The page of Brithenig


`Yn nediwn seint yn llinghedig, yn nediwn seint yn cor'


Brithenig verb conjugations are supported by Verbix

Verb endings change for person, number and tense. The infinitive is indicated with endings -ar, -er, -ir. The -r is usually left unpronounced. Brithenig verbs are divided into three conjugations according to which infinitive ending the verb takes: In a sentence the infinitive is mutated more often than not due to the preposition a before the verb. The preposition is then dropped but the mutation is preserved. With auxiliaries the infinitive is unmutated. It is the unmutated form that is recorded in the lexicon. It used with other prepositions where English prefers to use '-ing': It is also used to replace the past tense: The preposition subr, on is translated as 'about to' before the infinitive: The present indicative describes an action happening at the present time:

eo ganteo berdd eo ddwrf
ty gantty berddty ddwrf
ys cantys perddys dwrf
sa gant sa berddsa ddwrf
nw chanhannw pherdden nw ddorfen
gw chanhath gw pherddeth gw ddorfith
ys/sa chanhant ys/sa pherddent ys/sa ddorfent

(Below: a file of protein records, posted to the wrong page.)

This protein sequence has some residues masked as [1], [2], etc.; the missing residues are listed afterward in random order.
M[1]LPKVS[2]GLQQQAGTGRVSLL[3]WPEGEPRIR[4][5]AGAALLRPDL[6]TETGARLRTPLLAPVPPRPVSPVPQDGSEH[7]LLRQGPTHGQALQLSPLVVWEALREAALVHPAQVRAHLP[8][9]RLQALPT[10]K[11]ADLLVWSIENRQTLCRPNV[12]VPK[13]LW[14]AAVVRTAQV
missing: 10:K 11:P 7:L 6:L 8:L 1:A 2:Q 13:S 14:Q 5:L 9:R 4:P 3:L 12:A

Brithenig distinguishes different endings to go with each person and and number. The singular forms are unmarked, -n goes with nw, -nt goes with ys and sa when they are plural, and -th goes with gw, and -nt goes with ys and sa when they are plural. The `-t' on the third person plural ending is silent, in the spoken language there is no difference between this and the ending of the first person plural verb. Also the initial consonant undergoes soft mutation in the singular verb (except after ys) or spirant mutation in the plural verb. Just as standard English always indicates the third person singular with the ending -s (he carries), so these endings must also always be used in Brithenig. If an object pronoun is inserted before the verb, then the verb always undergoes mutation, soft before a singular pronoun, spirant before a plural pronoun.